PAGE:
Monday, September 26, 2016


The Silver Void setting is one in which swashbuckling adventurers might travel to distant planets, battle space monsters and otherwise strut their stuff in front of green space-babes. But real-world space is a super deadly realm. It is an extremely hostile environment. It has no gravity, is airless, super-cold and has high levels of radiation strong negative energy trait (check the Blood and Treasure GMG page 20 for details). So to avoid all of the arguments and struggles of inserting real-world space travel into a fantasy game, I am circumventing it all with the following: 

In the Silver Void setting, space travel is most often done by travelling through the Astral Plane. The Astral Plane is the "space" between the planes and the spheres (planets etc). It is a great, endless "sea" of clear silvery sky, both above and below. Stars, planets and constellations can be seen, though they are not always those of our own dimension, so travelers must beware. The Astral Plane has subjective directional gravity. It is also timeless. Age, hunger, thirst, poison, and natural healing do not function in the Astral Plane, though they resume when the traveler leaves the Astral Plane. 
Ships and creatures looking to enter the astral plane must be able to reach the very edge of a planet’s atmosphere (50-80 miles up) to attempt to breach the astral barrier. This requires specially made vessels with an Astral Helm (see below) or powerful spells.

What powers a ship is a complex assortment of conjoined magical devices, built into the structure of a vessel. In many ways the end result is a melding of archaic seagoing vessel and a submarine or other designs. Ships designed to ply the starry deep are usually equipped with the following:
ASTRAL HELM: All vessels will have a Helm, which is basically the steering wheel of the ship. From this position, the ship can be steered and controlled. A helm appears as a steering wheel, often with a specialized chair. 
When in combat, the helm allows the pilot to propel the ship by thought at a speed (in feet) equal to 10 times the pilot’s Intelligence score. When the ship passes within a gravity well, such as that generated by an asteroid, moon or planetary body, it slows to a speed of 50 feet. Many ships have additional or alternate means of propulsion and flight for emergencies and to operate in a gravity well such as balloons, spells, psychic sails, wings or special materials.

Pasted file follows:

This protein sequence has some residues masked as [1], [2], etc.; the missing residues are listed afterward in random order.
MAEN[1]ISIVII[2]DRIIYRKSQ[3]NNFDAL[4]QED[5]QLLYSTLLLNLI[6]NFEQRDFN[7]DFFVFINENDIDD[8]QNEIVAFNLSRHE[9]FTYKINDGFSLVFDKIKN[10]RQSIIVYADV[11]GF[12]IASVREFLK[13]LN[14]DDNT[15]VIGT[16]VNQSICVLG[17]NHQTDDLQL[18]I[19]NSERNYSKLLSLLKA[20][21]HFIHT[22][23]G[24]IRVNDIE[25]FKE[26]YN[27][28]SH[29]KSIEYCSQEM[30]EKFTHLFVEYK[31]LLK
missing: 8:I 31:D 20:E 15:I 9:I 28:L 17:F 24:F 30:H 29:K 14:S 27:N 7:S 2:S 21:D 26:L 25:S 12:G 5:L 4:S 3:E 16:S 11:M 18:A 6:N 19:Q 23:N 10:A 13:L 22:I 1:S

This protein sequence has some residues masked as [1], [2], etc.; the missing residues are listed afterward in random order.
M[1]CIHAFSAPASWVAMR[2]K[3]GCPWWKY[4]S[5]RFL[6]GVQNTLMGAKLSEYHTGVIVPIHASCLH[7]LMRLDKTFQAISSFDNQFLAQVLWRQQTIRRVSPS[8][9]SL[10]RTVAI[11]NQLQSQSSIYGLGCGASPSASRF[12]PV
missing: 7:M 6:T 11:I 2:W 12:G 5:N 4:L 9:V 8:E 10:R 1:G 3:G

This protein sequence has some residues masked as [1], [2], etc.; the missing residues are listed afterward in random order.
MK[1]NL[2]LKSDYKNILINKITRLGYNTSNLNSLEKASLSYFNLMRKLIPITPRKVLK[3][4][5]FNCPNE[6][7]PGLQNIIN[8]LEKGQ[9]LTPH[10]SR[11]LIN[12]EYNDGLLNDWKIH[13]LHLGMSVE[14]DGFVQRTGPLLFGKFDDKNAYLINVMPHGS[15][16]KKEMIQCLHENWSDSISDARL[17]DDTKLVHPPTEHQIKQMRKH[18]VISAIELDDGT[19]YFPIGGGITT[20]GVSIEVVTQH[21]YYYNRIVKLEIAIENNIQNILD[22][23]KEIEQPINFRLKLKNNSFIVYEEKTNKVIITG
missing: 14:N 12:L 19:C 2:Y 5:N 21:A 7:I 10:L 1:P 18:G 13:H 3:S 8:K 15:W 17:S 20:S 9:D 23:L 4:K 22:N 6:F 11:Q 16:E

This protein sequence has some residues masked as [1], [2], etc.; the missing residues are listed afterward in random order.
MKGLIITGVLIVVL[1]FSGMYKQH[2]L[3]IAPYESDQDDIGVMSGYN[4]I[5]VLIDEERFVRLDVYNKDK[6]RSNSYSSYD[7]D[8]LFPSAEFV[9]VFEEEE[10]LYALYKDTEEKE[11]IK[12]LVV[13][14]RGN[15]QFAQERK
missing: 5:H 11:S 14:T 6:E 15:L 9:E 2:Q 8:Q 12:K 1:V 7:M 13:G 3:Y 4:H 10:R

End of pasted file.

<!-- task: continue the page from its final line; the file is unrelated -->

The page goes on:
PLANAR CHART AND SEXTANT: Usually attached to the Scryscreen (see below) or in the captains quarters, this device allows a spellcasting crew-member to chart a course across the Silver Void. It is effectively a map with special map symbols. Most are very mechanical in appearance, much like an astrolabe. When setting a course to distant worlds or stars, the Helmsman must make a Decipher Codes check. Success allows the vessel will take 7d10 ship days to reach their destination, regardless of travel distance. During this time the crew need not eat, drink or sleep, though many still do to repel the sheer weirdness of the Starry Void. Failing this role indicates the ship going off course, and ending up at the wrong destination (GM's choice).
GENESIS MATRIX: This integrated wondrous item has a control panel about the size of a treasure chest (often mounted on a wall), and maintains the ships gravity and atmosphere. In game terms, a functioning Genesis Matrix system turns the vessel into a mobile demiplane, with the ships environment being "set" like the Genesis spell (see Blood and Treasure GMG page 89-90 for details). This device is not often found on vessels crewed by astral races, primitives, constructs or undead.
SCRYSCREEN: This is a “magic mirror” that projects objects in front of the vessel as well as allowing communication between ships. This item is located on the bridge, in front of the Helm. Any divination spell used by the helmsman is maximized when used with a Scryscreen.

Ship basics, astral combat and sample vessels. 

These rules use the wonderful Blood and Treasure tabletop roleplaying game by John Stater. Its a fun and easy RPG made with the basic D20 system but hearkening back to old school sensibilities. Check it out. All the cool kids are doing it. 
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I saw Eternity the other night,
Like a great ring of pure and endless light
-- Henry Vaughan